Heel spurs are small, bony growths on the heel. A spur may develop when the ligament that connects the heel bone to the bones in the toes (plantar fascia) becomes inflamed.
Heel spurs are caused by stress placed on the heel. This may be due to an excess amount of time spent standing, poor footwear, and walking on rough surfaces. Physiological causes may be due to obesity or flat feet.
Most people don’t have any symptoms. But if the bone spurs are pressing on other bones or tissues or are causing a muscle or tendon to rub, they can break that tissue down over time, causing swelling, pain, and tearing. Bone spurs in the foot can also cause corns and calluses.
Over the counter medications such as acetaminophen or ibuprofen may help alleviate the pain associated with heel spurs.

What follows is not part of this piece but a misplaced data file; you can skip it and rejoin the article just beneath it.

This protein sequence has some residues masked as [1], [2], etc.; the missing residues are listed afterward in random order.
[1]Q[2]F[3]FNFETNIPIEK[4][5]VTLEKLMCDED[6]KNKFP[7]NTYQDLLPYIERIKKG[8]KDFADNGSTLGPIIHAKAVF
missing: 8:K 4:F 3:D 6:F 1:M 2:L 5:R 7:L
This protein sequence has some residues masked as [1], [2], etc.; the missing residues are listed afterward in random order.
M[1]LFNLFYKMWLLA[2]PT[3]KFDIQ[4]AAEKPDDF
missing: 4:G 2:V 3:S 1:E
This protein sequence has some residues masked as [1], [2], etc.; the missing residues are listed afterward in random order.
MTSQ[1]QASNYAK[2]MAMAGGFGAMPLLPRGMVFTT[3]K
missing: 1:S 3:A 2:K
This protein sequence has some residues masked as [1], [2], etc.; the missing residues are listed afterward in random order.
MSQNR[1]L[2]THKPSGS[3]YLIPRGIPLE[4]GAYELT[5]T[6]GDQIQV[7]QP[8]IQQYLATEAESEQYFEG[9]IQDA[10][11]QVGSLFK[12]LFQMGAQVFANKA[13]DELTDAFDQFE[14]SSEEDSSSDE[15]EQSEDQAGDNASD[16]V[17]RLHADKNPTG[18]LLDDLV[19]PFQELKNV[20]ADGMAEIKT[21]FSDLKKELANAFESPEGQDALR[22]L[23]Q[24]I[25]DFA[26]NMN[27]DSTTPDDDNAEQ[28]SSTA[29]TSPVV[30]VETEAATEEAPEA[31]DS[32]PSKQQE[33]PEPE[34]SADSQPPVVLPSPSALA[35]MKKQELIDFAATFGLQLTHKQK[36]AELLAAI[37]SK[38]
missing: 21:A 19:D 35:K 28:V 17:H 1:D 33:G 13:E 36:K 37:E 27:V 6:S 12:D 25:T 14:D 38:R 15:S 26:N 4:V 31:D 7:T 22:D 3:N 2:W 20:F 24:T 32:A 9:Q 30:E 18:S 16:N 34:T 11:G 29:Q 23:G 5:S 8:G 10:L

When needed, treatment may include seeing a physical therapist for ultrasound or deep tissue massage. This may be helpful for plantar fasciitis or shoulder pain.
Your doctor may suggest a corticosteroid injection at the painful area to reduce pain and inflammation of the soft tissues next to the bone spur.
Bone spurs can be surgically removed or treated as part of a surgery to repair or replace a joint when osteoarthritis has caused considerable damage and deformity.